By contrast, when my husband was growing up, he and his family went to church almost not at all. One summer, a year or so into our relationship, he noted that between weddings and a funeral, he'd been in church more in the most recent three months than he had in the previous decade.
When my husband and I were preparing for our wedding and marriage, we discussed the "church thing." I had long since stopped attending with the frequency of my childhood, yet I liked going every once in a while. As we thought about bringing children into the world, we thought about what kind of religious foundation to give them. After a discussion or two we came to a "less than I had but more than he had" kind of compromise. We said that so long as we found family-friendly churches, going about every other week and not stressing if it doesn't fit that pattern exactly (in either direction) was acceptable to each of us. Enough so that they would feel comfortable in church, and would have some basis for questions and decision-making as they aged. And it would be a whole family activity.
When Alfs and Woody were small, we mostly followed this plan, and it worked out just fine. We found nice churches and knew a few people, but no deep connection to one congregation. When we moved to our current town, and particularly after Sunshine was born, the schedule changed. It just happened that we found a really nice church and it was easy to be more involved than every other week. Alfs joined the choir, I started helping in the nursery, later moving to teaching in the toddler room. Woody has fun there, and so does Sunshine.
At the same time, my husband's work has become more and more demanding. There are weekends he's at work most of the weekend, and he typically has long hours anyway. At some point in all this, there was a Sunday morning that he seemed particularly tired and I offered to let him sleep in while I took the kids to church. He smiled appreciatively, though sleepily, rolled over and went back to sleep.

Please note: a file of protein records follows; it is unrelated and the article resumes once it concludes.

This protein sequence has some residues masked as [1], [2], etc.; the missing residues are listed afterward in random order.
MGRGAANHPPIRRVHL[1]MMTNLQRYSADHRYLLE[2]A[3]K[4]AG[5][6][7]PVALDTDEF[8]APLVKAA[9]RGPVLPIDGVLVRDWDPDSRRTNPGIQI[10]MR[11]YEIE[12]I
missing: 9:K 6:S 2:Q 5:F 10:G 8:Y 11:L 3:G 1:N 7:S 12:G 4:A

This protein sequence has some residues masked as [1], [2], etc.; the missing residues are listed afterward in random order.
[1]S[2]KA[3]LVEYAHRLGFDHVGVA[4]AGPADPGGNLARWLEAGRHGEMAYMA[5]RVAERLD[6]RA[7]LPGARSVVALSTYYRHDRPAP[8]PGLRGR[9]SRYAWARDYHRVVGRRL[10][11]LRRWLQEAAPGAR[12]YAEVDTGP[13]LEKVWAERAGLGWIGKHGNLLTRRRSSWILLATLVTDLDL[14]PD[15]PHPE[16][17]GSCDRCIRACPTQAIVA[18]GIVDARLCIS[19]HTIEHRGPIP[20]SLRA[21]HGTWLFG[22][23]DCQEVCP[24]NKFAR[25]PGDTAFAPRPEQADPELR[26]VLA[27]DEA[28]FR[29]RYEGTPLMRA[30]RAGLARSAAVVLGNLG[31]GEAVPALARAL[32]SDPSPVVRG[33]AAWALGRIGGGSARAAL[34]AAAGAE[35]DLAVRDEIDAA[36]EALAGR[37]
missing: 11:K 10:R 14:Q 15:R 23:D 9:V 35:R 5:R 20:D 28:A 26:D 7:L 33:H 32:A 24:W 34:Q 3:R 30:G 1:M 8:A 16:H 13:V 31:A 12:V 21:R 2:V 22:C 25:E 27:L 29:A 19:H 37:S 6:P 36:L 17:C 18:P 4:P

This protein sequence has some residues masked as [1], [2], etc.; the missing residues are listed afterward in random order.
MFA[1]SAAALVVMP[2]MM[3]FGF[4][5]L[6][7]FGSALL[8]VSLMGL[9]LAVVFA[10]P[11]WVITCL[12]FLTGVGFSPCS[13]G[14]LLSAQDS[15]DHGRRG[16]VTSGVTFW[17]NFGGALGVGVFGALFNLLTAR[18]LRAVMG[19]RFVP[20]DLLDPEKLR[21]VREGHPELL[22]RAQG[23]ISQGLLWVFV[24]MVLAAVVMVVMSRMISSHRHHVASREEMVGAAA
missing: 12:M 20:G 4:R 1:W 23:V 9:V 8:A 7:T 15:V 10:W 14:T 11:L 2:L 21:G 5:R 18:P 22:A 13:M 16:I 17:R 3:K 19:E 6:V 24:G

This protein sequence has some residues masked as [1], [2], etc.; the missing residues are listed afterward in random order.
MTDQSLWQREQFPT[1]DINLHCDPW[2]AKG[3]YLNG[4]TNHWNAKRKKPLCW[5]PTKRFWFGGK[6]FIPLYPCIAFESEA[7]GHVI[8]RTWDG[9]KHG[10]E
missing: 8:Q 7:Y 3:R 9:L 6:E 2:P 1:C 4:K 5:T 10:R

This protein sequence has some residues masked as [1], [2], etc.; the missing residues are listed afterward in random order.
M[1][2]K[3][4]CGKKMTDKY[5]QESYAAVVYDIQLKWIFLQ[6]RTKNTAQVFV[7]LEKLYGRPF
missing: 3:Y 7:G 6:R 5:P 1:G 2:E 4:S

This occurred a few more times over several months, then more often and more often. I realized it was becoming a pattern — and I realized it didn't really bother me that we had developed a pattern just like my parents. It didn't seem weird to me, or unfair. This time alone that my husband has on Sunday mornings to get a little more sleep, or catch up on house projects, or exercise, or just drink his coffee leisurely, were his only bits of time alone in the house, and often his only bits of time alone in his own head. I knew it helped him, and I knew that if I asked, he would get up and get dressed and join us. He does a couple or three times a year.
Church is still a family activity, even if one member is still in REM state on Sunday mornings, because it is wholly supported by the whole family. My husband may not attend Sunday services with anything approaching frequency, but he does pick up Alfs from choir practice on Wednesday, has helped with the spring grounds clean-up and other events, has helped me get Sunday school lessons together, and so on. With the busyness in the rest of our life, his Sunday morning sleeping-in is a little thing overall, and I am glad to help him get that bit of balance.
Besides, he usually lets me sleep in on Saturday mornings.
And you'll see personalized content just for you whenever you click the My Feed .
SheKnows is making some changes!